- Damage to the enamel of your teeth if your pre-workout contains citric acid that is left undiluted;
- Gastrointestinal distress from the high caffeine content.
Can dry scooping cause a heart attack?
One of the most serious consequences of caffeinated pre-workouts is the risks they can present to the heart. Too much caffeine at one time can present major heart complications like a rapid heart rate, chest pain, and high blood pressure. Unfortunately, the results can be dangerous when paired with a workout shortly after. According to the National Capital Poison Center, dry scooping pre-workout powder has been linked to heart attacks.
How to consume pre-workout safely
Dry scooping and mixing dilutes the powder’s strong energy-boosting effects. Ultimately, using it with water can make pre-workout consumption safer.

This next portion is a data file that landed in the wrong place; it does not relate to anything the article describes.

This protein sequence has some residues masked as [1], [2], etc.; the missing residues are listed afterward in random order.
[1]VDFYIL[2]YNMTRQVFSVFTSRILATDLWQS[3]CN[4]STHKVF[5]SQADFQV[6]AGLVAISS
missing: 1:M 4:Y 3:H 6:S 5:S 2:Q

How to use pre-workout:
- Measure the correct pre-workout dose into your water bottle (see your instruction label for more specific instructions). If this is the first time you’re using pre-workout, it may be safer to start with a half-dose/half-scoop until you can assess your tolerance.
- Add 8 oz. of cold water to your water bottle (blender bottles with mixing devices are useful for this).
- Shake your bottle or use a spoon to dissolve pre-workout into the water.
- Drink mixture.
- Wait 10–20 minutes before starting your workout for the best results.
Is dry scooping more effective than mixing?